Newsletter MAY 2013 .pdf



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MAY 2013

NGO

No 08
Dear readers we want to
thank you for keep following
us in this journey to bring
fresh water to those people in
extreme drought.
This month we will aboard a
very interesting article about
the question can the world
afford water for everyone?
For how long time we might
have guaranty this resource?
is a very interesting article
to
analyze
and
value
information to know.
Happy mother’s day!

 Help the population to reach a good basic life
standard related with water’s access and its
preservation.
 Help and support the population for water’s regulation
and respecting sustainable development.
 Farther, assist and develop water’s management by
putting in service innovative techniques.
 Fundraising for the objectives already described.
 Population awareness about environments problems
related to water.

Dear EarthTalk: How could there ever be a “water scarcity?” Isn’t water the most
plentiful thing on Earth?

“Too many cars, too many factories, too much detergent, too much pesticide,
multiplying contrails, inadequate sewage treatment plants, too little water, too much
carbon dioxide all can be
traced easily to too
many people”
Ocean water may cover
more than 70 percent of
the Earth’s surface, but
thirsty humans rely on
finite
supplies
of
freshwater to stay alive.
And with
exploding
human
population
growth, especially in
poor countries, these
finite
supplies
get
quickly spoken for.
For example Texas is hit with a record drought. Some 1 million Mexico City residents
rely solely on truck deliveries for clean water. In the Horn of Africa, more than 13 million
people are suffering from the worst drought in 60 years. According to the World Water
Council, 1.1 billion people lack access to clean drinking water.
Billions of People Lack Clean Water
According to the World Bank, as many as two billion people lack adequate sanitation
facilities to protect them from water-borne disease, while a billion lack access to clean
water altogether. According to the United Nations, which has declared 2005-2015 the
“Water for Life” decade, 95 percent of the world’s cities still dump raw sewage into their
water supplies. Thus it should come as no surprise to know that 80 percent of all the
health maladies in developing countries can be traced back to unsanitary water.

Water Scarcity Likely to Increase as Population Grows
As the drought spread around
the world, the number of
Population Matters said
today for example that
the UK’s rapid population
growth exacerbated their
water problems. “Any
resource ‘shortage’ is
also a population ‘long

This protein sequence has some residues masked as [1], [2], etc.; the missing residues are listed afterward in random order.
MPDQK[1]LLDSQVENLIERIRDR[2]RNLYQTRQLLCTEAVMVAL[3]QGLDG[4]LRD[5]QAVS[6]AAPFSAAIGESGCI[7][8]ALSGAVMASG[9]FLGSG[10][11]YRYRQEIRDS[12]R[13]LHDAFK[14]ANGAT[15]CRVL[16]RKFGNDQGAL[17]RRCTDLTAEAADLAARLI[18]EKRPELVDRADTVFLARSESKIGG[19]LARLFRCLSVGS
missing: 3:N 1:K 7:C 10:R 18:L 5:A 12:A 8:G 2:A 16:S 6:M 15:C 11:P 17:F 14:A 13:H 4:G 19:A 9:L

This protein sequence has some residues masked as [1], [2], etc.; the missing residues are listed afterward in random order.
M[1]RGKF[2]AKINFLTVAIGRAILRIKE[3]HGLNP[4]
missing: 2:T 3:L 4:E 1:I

age’”, said Population
Matters Chair
Roger Martin. “Too little
water for the people’ is just
another way of saying ‘Too
many people for the water available’”.
“As long as our numbers keep growing, our resource and environmental problems – of
water, energy, food, transport, countryside, urban sprawl, congestion, noise, dark skies
or waste disposal – are going to get worse”, he went on. “Rainfall is climate related; and
more people mean more CO2 emissions, so more climate change; and that means
more droughts, like now, and more floods, as in recent years. And more people also
means we have a smaller share each of water in droughts, and more houses to be
flooded in the future”
As well Sandra Postel, author of the 1998 book, Last Oasis: Facing Water Scarcity,
predicts big water availability problems as populations of so-called “water-stressed”
countries jump perhaps six fold over the next 30 years. “It raises tons of issues about
water and agriculture, growing enough food, providing for all the material needs that
people demand as incomes increase, and providing drinking water,” says Postel.
Developed
Nations
Using
Disproportionate Amount of
Water
Developed
countries
aren’t
immune to freshwater problems
either. Researchers found a sixfold increase in water use for only
a two-fold increase in population

size in the United States since 1900. Such a trend reflects the connection between
higher living standards and increased water usage, and underscores the need for more
sustainable management and use of water supplies even in more developed societies.
The information on water consumption in the world is provided by the United Nations
(UN, UNESCO, and FAO, see list of publications below).
Worldwide, agriculture accounts for 70% of all water consumption, compared to 20% for
industry and 10% for domestic use. In industrialized nations, however, industries
consume more than half of the water available for human use. Belgium, for example,
uses 80% of the water available for industry.
Freshwater withdrawals have tripled over the last 50 years. Demand for freshwater is